Letter to Mayor de Blasio: Commit to Ending, Rather Than Perpetuating, Segregation and Inequality

Photo by: DVT/STAR MAX/IPx 10/23/15 Bill De Blasio hosts a press conference in New York City.
Photo by: DVT/STAR MAX/IPx 10/23/15 Bill De Blasio hosts a press conference in New York City.

Dear Mayor De Blasio,

I'd like to begin by quoting your words about school integration. My hope is when you see them you will be shocked and remorseful at having uttered them.

In response to why the city is not considering new zones to promote school integration, you said to a reporter: "You have to also respect families who have made a decision to live in a certain area oftentimes because of a specific school." These families, you said, have "made massive life decisions and investments because of which school their kid would go to." You also said, "This is the history of America." I assume you made that remark to acknowledge that segregation is a serious, long-term problem, but, oddly, your comment came in response to why you weren't considering serious proposals, like re-zoning or de-zoning, to desegregate our schools.

You are right. This is the history of America--deeply racist in profound, fundamental ways, including deeply segregated and unequal schools and state-sanctioned, anti-Black violence.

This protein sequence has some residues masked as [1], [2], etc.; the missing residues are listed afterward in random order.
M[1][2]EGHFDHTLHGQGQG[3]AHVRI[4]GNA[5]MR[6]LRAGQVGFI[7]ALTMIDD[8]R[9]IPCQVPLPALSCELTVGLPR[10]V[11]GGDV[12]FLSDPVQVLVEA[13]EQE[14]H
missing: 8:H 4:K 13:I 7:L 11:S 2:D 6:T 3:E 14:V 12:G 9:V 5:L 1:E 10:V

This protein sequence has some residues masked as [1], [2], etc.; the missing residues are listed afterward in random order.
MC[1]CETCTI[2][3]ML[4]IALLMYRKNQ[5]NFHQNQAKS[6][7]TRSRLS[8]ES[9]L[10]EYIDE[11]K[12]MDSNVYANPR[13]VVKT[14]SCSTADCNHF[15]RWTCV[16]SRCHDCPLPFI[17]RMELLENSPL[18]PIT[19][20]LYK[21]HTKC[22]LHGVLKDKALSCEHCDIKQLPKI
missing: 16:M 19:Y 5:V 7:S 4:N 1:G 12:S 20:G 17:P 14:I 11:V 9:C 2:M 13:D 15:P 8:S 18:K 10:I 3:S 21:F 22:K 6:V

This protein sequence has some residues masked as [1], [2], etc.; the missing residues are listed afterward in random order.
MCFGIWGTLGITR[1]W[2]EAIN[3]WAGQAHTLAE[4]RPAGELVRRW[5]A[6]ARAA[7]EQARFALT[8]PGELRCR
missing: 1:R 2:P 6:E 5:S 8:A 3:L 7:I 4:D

So, is that why you propose we continue to respect--that is, privilege--those families who can buy (several) million dollar co-ops and "invest" their money in a particular way? To continue the "American way?" As you well know, if people want to buy education with their money, they can send their children to private schools. But public education should not mean that, if you are wealthy, you have greater access to our public schools.

You speak about respect for those who bought property near a school so they could go there. I don't understand how it is considered disrespectful to tell families who bought a co-op near a school that fairness in admissions does not have to do with one's ability to buy expensive real estate. On the other hand, is it not disrespectful, in fact, to tell low-income families that they can't go to a certain school because they couldn't buy a several million-dollar co-op?

Your job as Mayor of our City is not to rubber-stamp or, more aptly, perpetuate inequality, but, rather, to participate in ending it.

Parents and community members across the city have worked long and hard to propose new district-wide admissions policies rooted in what is fair and transparent and insures equitable access for ALL our families. Meet with us; speak with us; listen to what we have learned and why we believe that systemic solutions are essential and that public education is not about acquiescing to the wealthy, but, rather, is about protecting the public in education.